Exciting times. A couple weeks ago I finished my BSc, surely the most arduous intellectual task I have ever undertook. Next week I will be leaving Jerusalem, which has been my (surprisingly homely) home for the last three years, and my job of two years at NDS/Cisco. I hope to get some writing done on both topics, sometime. A week after that, I am going traveling abroad to Central America – Costa Rica, Cuba, and Guatemala. All of that trip will be with Limor, and parts with my family. A long ways away from cool evenings in the quieter neighborhoods of J-M, the endless papers and tests, the familiar faces of my undergrad experience. Limor and I will be coming back in late October for Orr & Kira’s wedding; after that – who knows? We’ve been discussing (read: negotiating) where to live. (Hopefully, the US.) What to do. I’ll likely want to go on another trip. Maybe Southeast Asia. Maybe Eastern Europe, or Colombia. Perhaps teach English in Nepal or bus dishes in Italy. Or maybe we should use this welcome free time to work on our marketable skills; join a start-up? Found a start-up? (See my last post on that one.)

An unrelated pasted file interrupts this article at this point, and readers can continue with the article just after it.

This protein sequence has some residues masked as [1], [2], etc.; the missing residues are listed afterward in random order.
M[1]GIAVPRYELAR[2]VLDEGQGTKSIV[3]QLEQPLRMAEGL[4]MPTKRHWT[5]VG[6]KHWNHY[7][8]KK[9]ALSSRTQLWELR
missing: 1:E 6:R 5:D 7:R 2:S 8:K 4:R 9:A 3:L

One of my favorite comic strips is Calvin & Hobbes, which is known for its subtle philosophy/social criticism, as well as old-fashioned kitsch. The strip’s ending was famously bitter-sweet for its crowds, but Watterson (the author) tried to let go with an optimistic nod (below) towards how much left there is to see and to do.
A common psychological bias is to over-estimate your various alternatives by mistakenly combining different possibilities into a single illusory future, the sum-of-all-advantages, even those mutually exclusive. Eventually you will take one path, and only one path – the others doomed to remain dreamy ‘what-ifs’. But that does not take away the magic of not knowing; the thrill of standing before uncharted territories with no map and no compass and really, no destination in mind. It’s a magical world; let’s go exploring.